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Duckz
Dec. 15, 2009, 09:32 PM
I have an older 2 horse steel Shoop bumper pull trailer that weighs about 3200 lbs unloaded. My mom was horrified to discover that it has passenger car tires instead of truck or trailer tires (the guy at the tire store convinced her this is very dangerous). She called the dealership where we bought the trailer and they told her 50% of new trailers come standard with car tires.

So what's the deal? Do we need to replace the current tires with truck tires? Or is that a waste of money? If it makes a difference, I haul a 17 hh draft and an equally tall thoroughbred together. Combined they probably weigh close to 3000 lbs. We're on the market for new tires anyway, the current ones are pretty old.

philosoraptor
Dec. 15, 2009, 09:55 PM
From what I understand, the big difference is the weight rating. I go with "trailer" tires rated for at least my trailer's max gross [loaded] weight.

I don't know if it's true they're putting "car" tires on new trailer or not. I'm too poor to afford a brand new trailer. :lol: I suppose you could inquire with the trailer manufactures to see what tires come standard.

Tom King
Dec. 15, 2009, 10:46 PM
The difference is in the sidewalls. Car tires have soft sidewalls for a smooth ride. Trailer tires are built with thicker and stiffer sidewalls even in the lower load ranges. These days in Load Range E and above there is no difference between ST (special trailer) and E's typically found on 3/4 and 1 ton trucks.

Your trailer should have Load Range D at minimum to suit me even if you add up the total weight and the charts say different. I run E's on everkything that hauls a horse but most use D's for trailers like yours. Goodyear Marathons are my choice for D's. We have them on a camper.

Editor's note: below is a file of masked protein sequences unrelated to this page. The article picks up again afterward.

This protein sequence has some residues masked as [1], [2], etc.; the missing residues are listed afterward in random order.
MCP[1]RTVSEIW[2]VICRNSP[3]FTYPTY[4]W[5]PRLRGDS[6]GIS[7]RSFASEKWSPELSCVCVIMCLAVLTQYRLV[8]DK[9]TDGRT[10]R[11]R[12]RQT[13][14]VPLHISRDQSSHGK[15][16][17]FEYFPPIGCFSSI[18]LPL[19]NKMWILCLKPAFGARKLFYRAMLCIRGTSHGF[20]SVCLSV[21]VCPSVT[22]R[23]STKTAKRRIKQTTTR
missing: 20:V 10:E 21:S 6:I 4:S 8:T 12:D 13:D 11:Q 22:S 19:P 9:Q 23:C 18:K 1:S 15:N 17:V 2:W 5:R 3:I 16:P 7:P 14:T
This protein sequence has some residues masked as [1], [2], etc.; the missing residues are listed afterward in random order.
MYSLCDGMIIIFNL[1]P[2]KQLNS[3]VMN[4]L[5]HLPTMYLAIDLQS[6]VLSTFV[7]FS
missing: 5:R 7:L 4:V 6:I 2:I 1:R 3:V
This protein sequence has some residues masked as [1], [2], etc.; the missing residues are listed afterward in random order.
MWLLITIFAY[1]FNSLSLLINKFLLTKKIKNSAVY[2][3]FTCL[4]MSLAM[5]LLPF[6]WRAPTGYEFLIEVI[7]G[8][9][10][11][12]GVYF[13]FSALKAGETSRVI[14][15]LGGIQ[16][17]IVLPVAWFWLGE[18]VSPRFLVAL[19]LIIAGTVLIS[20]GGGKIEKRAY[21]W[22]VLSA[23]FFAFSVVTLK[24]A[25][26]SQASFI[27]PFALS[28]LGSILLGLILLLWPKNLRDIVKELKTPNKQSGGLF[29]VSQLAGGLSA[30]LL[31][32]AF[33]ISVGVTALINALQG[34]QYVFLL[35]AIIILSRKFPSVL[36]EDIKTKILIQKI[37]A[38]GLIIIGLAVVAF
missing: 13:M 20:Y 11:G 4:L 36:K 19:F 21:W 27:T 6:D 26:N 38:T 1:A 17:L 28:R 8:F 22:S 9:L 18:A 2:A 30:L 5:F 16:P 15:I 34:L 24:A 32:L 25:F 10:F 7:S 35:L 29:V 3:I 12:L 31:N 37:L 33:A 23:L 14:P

Heart's Journey
Dec. 16, 2009, 09:14 AM
Ditto on previous poster - especially with the size horses you're putting in the trailer. Why take a chance of a blowout? safety first.

Tiki
Dec. 16, 2009, 10:34 AM
Uuuuhhhhhh, car tires to carry your beloved horses??? I can't even imagine. When you get new tires, get E rating and get steel belted radials as well - all tires matching!

The lower grade sidewalls MAY be OK on the straight, especially if they don't get too hot, but on a curve?? You're asking for a disaster with a sidewall collapse.

belleellis
Dec. 16, 2009, 10:47 AM
We got 5 new tires on the trailer this year. Load Range E. We got Carlisle. They seem okay but after reading I would get either Goodyear or Maxxiss (I believe I have that spelled correctly). We than got a 6th because the new tire from summer went flat last month....supposedly a nail. The tire place wanted to patch it. Needless to say, it has a new tire!!!

LauraKY
Dec. 16, 2009, 05:34 PM
We have a Shoop too. Same thing. Tire dealer here tells me that a lot of the dealers will buy used passenger tires and put them on trailers. Don't know if that's true, but it really doesn't make sense, since the trailer tires are less expensive, for the most part.

We bought all new tires, but did buy the trailer used and it needed new tires anyway.

starkissed
Dec. 17, 2009, 10:50 AM
I would get the heavy load tires. It does seem a bit risky to use regular car tires on a trialer.

Duckz
Dec. 19, 2009, 05:23 PM
Thanks for the input everyone! We ended up going with truck tires. The trailer is probably getting sold next year anyway, but we were on borrowed time with the old tires.

On an interesting note, someone at my barn bought a brand new Hawk this week and it looks like it came with car tires. I guess the manufacturers only care about passing inspection?

wildlifer
Dec. 19, 2009, 06:05 PM
Yes, you want to get trailer tires -- commonly, people will put light truck tires on horse trailers, you don't want to do this as the sidewalls are thinner than a trailer tire.

grinanride
Dec. 20, 2009, 08:48 AM
Depending on the trailer size Hawks come with ST or LT radial tires, you will see the initials on the side wall -
Risa
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